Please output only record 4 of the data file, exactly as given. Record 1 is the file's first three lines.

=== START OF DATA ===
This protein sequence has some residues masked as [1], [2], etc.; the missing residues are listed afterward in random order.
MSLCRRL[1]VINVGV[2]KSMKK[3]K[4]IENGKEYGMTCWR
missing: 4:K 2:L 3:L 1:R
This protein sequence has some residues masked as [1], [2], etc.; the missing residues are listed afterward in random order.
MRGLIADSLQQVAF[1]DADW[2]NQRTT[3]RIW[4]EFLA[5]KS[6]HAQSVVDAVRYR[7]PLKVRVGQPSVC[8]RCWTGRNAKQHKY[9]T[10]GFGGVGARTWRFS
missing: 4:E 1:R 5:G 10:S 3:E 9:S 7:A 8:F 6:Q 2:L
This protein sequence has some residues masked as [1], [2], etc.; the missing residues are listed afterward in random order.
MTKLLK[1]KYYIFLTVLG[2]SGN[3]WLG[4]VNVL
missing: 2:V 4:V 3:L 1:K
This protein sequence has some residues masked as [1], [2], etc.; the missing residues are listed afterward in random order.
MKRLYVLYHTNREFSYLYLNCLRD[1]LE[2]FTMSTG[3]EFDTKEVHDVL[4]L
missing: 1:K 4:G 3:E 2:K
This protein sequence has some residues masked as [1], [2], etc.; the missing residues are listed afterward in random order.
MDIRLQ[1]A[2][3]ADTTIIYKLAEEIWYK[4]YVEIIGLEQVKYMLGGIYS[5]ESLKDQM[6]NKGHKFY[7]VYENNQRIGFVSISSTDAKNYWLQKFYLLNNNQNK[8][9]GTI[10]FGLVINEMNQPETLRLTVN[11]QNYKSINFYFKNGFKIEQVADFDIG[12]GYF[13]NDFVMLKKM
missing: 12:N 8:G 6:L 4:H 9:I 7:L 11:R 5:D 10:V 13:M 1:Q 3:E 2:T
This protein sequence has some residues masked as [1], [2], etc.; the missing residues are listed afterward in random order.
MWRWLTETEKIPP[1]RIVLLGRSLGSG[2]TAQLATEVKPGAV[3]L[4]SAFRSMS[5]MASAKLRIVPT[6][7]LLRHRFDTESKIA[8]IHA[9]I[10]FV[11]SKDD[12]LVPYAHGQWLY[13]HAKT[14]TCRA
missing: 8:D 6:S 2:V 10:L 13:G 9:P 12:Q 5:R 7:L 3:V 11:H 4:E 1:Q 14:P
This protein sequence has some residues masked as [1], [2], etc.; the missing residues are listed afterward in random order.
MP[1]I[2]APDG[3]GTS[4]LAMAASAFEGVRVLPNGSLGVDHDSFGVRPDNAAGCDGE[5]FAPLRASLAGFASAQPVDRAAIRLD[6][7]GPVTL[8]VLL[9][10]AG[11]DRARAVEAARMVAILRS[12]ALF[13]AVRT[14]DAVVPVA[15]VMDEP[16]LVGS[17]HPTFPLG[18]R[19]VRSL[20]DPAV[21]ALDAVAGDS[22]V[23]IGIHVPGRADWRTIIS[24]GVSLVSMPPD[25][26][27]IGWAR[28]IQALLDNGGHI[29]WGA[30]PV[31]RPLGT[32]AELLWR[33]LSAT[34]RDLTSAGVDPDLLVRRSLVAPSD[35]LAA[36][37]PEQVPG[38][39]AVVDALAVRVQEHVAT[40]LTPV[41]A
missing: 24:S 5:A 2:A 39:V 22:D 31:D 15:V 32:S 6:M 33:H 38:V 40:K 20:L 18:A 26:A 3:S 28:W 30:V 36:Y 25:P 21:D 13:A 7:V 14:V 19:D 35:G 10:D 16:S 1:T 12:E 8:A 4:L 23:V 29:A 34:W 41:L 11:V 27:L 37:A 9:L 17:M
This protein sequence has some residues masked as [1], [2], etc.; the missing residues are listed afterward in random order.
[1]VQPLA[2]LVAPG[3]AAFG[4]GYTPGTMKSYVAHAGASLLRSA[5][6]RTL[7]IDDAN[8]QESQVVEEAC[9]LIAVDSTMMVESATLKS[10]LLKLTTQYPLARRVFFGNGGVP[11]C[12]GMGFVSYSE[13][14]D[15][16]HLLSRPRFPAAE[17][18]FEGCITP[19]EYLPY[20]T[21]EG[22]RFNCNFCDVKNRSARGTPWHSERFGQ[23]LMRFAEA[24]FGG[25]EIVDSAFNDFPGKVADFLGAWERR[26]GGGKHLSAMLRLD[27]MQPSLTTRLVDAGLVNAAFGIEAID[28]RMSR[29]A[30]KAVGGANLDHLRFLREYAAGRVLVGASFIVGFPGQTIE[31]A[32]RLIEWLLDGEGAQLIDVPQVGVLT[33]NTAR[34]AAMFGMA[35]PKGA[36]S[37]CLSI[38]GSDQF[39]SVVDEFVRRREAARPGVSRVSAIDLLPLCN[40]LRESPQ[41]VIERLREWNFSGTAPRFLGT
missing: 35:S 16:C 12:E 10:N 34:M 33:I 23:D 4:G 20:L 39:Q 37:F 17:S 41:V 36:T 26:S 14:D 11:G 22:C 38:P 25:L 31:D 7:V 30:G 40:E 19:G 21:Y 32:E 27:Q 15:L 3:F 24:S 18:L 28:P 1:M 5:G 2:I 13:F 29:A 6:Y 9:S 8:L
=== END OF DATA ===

This protein sequence has some residues masked as [1], [2], etc.; the missing residues are listed afterward in random order.
MKRLYVLYHTNREFSYLYLNCLRD[1]LE[2]FTMSTG[3]EFDTKEVHDVL[4]L
missing: 1:K 4:G 3:E 2:K